It is often the case that I am to be found in the shop late into the night. This is because I bloody love having a record shop. Hands down, it is the best thing I’ve ever done outside of marrying Liz and having kids. When I worked for Manchester City Council I had a very clear idea when I would be home. That was usually as soon as possible without drawing attention to myself. This is not the case with the shop. I’m bored with the kids now and my wife is having an affair with a premiership footballer. But what the hell? I’ve got a record shop.
My late evenings involve all sorts of activities. Cleaning records, sticking covers, restringing guitars, fiddling about with old bits of hifi. If I’m not doing that I’m pricing up LPs and 45s,re-displaying the window or putting out stock. Any combination of these things and others can be going on at the same time against the Sisyphean task of tidying the place up. Somewhere along the way I’ll probably eat a kebab. So far, so Greek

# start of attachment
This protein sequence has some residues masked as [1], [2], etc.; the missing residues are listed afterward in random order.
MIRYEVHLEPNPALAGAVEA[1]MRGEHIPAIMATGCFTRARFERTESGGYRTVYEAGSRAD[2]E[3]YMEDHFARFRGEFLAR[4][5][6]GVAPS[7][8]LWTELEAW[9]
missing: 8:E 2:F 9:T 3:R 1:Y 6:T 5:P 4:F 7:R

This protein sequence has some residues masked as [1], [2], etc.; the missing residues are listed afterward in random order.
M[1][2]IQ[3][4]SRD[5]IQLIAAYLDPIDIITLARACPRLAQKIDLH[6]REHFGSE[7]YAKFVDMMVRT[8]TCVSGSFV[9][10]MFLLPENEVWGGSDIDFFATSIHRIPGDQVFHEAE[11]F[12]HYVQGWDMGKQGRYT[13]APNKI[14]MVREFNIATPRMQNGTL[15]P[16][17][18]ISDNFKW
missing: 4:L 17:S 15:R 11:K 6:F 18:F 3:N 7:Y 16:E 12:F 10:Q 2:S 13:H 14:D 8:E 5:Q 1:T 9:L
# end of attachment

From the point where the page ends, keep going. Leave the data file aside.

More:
One evening recently my very oldest friend dropped by and we fell to talking about how one’s memory or experience informs the way one behaves or perceives the world in the here and now. We’d both had kebabs by that stage and hence become very philosophical.
The conversation set me to thinking and spurred me onto another new chapter of Retracing my Vinyl Footsteps. Like all the others, its rough and ready and (slightly) out of context. It’ll be better when I get the multi-million pound publishing deal.
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